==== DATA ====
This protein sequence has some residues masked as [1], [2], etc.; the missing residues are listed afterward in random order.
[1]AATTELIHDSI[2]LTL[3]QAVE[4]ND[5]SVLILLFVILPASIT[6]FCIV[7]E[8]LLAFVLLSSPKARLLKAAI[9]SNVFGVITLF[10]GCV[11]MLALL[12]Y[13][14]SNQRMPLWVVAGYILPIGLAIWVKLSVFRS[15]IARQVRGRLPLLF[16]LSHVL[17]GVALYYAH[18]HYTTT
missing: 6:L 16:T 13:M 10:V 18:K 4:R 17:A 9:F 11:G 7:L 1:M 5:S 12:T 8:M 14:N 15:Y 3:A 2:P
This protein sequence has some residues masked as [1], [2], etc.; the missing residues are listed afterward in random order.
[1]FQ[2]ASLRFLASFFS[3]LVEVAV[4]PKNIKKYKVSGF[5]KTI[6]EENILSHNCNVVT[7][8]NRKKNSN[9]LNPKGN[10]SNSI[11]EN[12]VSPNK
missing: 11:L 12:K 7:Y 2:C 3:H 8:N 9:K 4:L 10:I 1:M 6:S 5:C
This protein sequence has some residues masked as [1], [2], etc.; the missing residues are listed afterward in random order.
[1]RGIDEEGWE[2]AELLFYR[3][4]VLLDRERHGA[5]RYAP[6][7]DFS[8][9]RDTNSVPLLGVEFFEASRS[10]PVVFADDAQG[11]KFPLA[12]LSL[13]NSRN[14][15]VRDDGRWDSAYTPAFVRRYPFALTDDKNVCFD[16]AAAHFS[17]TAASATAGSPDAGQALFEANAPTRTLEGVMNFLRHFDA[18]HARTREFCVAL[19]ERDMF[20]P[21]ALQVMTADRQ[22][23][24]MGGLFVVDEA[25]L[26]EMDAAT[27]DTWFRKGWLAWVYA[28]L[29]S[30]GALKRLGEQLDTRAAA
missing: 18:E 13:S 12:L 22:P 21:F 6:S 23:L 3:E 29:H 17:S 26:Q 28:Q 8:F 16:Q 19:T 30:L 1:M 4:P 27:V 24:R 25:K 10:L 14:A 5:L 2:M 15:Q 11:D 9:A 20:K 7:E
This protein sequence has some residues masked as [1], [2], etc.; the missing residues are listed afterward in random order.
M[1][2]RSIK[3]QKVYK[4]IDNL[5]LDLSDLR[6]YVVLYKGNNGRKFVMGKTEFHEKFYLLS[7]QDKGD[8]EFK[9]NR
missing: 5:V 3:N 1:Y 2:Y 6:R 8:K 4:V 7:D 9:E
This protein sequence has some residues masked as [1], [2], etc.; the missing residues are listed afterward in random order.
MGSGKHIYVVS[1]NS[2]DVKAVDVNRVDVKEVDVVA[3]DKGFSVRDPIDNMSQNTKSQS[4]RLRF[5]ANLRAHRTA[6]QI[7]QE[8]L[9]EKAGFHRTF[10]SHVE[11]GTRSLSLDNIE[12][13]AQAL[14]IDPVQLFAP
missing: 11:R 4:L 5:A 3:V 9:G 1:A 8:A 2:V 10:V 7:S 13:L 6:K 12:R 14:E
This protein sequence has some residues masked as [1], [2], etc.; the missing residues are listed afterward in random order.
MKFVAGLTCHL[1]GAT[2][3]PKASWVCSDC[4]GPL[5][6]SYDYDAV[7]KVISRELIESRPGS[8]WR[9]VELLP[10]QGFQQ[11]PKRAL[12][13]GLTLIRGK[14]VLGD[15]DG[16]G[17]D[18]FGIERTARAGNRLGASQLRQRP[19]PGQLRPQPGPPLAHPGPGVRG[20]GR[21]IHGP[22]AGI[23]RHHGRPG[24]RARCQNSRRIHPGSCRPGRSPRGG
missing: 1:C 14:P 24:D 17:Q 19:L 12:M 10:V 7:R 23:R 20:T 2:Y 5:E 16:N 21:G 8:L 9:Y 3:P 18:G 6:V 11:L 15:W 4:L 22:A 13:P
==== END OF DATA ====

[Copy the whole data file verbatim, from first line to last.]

This protein sequence has some residues masked as [1], [2], etc.; the missing residues are listed afterward in random order.
[1]AATTELIHDSI[2]LTL[3]QAVE[4]ND[5]SVLILLFVILPASIT[6]FCIV[7]E[8]LLAFVLLSSPKARLLKAAI[9]SNVFGVITLF[10]GCV[11]MLALL[12]Y[13][14]SNQRMPLWVVAGYILPIGLAIWVKLSVFRS[15]IARQVRGRLPLLF[16]LSHVL[17]GVALYYAH[18]HYTTT
missing: 6:L 16:T 13:M 10:V 18:K 4:R 17:A 9:F 11:G 7:L 1:M 5:S 12:T 8:M 14:N 15:Y 3:A 2:P
This protein sequence has some residues masked as [1], [2], etc.; the missing residues are listed afterward in random order.
[1]FQ[2]ASLRFLASFFS[3]LVEVAV[4]PKNIKKYKVSGF[5]KTI[6]EENILSHNCNVVT[7][8]NRKKNSN[9]LNPKGN[10]SNSI[11]EN[12]VSPNK
missing: 11:L 12:K 7:Y 2:C 3:H 8:N 9:K 4:L 10:I 1:M 6:S 5:C
This protein sequence has some residues masked as [1], [2], etc.; the missing residues are listed afterward in random order.
[1]RGIDEEGWE[2]AELLFYR[3][4]VLLDRERHGA[5]RYAP[6][7]DFS[8][9]RDTNSVPLLGVEFFEASRS[10]PVVFADDAQG[11]KFPLA[12]LSL[13]NSRN[14][15]VRDDGRWDSAYTPAFVRRYPFALTDDKNVCFD[16]AAAHFS[17]TAASATAGSPDAGQALFEANAPTRTLEGVMNFLRHFDA[18]HARTREFCVAL[19]ERDMF[20]P[21]ALQVMTADRQ[22][23][24]MGGLFVVDEA[25]L[26]EMDAAT[27]DTWFRKGWLAWVYA[28]L[29]S[30]GALKRLGEQLDTRAAA
missing: 18:E 13:S 12:L 22:P 21:F 6:S 23:L 3:E 29:H 17:S 26:Q 28:Q 8:F 16:Q 19:T 30:L 1:M 4:P 27:V 24:R 25:K 10:L 14:A 5:L 2:M 15:Q 11:D 9:A 20:K 7:E
This protein sequence has some residues masked as [1], [2], etc.; the missing residues are listed afterward in random order.
M[1][2]RSIK[3]QKVYK[4]IDNL[5]LDLSDLR[6]YVVLYKGNNGRKFVMGKTEFHEKFYLLS[7]QDKGD[8]EFK[9]NR
missing: 5:V 3:N 1:Y 2:Y 6:R 8:K 4:V 7:D 9:E
This protein sequence has some residues masked as [1], [2], etc.; the missing residues are listed afterward in random order.
MGSGKHIYVVS[1]NS[2]DVKAVDVNRVDVKEVDVVA[3]DKGFSVRDPIDNMSQNTKSQS[4]RLRF[5]ANLRAHRTA[6]QI[7]QE[8]L[9]EKAGFHRTF[10]SHVE[11]GTRSLSLDNIE[12][13]AQAL[14]IDPVQLFAP
missing: 11:R 4:L 5:A 3:V 9:G 1:A 8:A 2:V 10:V 7:S 13:L 6:K 12:R 14:E
This protein sequence has some residues masked as [1], [2], etc.; the missing residues are listed afterward in random order.
MKFVAGLTCHL[1]GAT[2][3]PKASWVCSDC[4]GPL[5][6]SYDYDAV[7]KVISRELIESRPGS[8]WR[9]VELLP[10]QGFQQ[11]PKRAL[12][13]GLTLIRGK[14]VLGD[15]DG[16]G[17]D[18]FGIERTARAGNRLGASQLRQRP[19]PGQLRPQPGPPLAHPGPGVRG[20]GR[21]IHGP[22]AGI[23]RHHGRPG[24]RARCQNSRRIHPGSCRPGRSPRGG
missing: 1:C 14:P 24:D 17:Q 19:L 12:M 10:V 7:R 23:R 20:T 2:Y 5:E 16:N 21:G 8:L 9:Y 3:P 18:G 6:V 11:L 15:W 4:L 22:A 13:P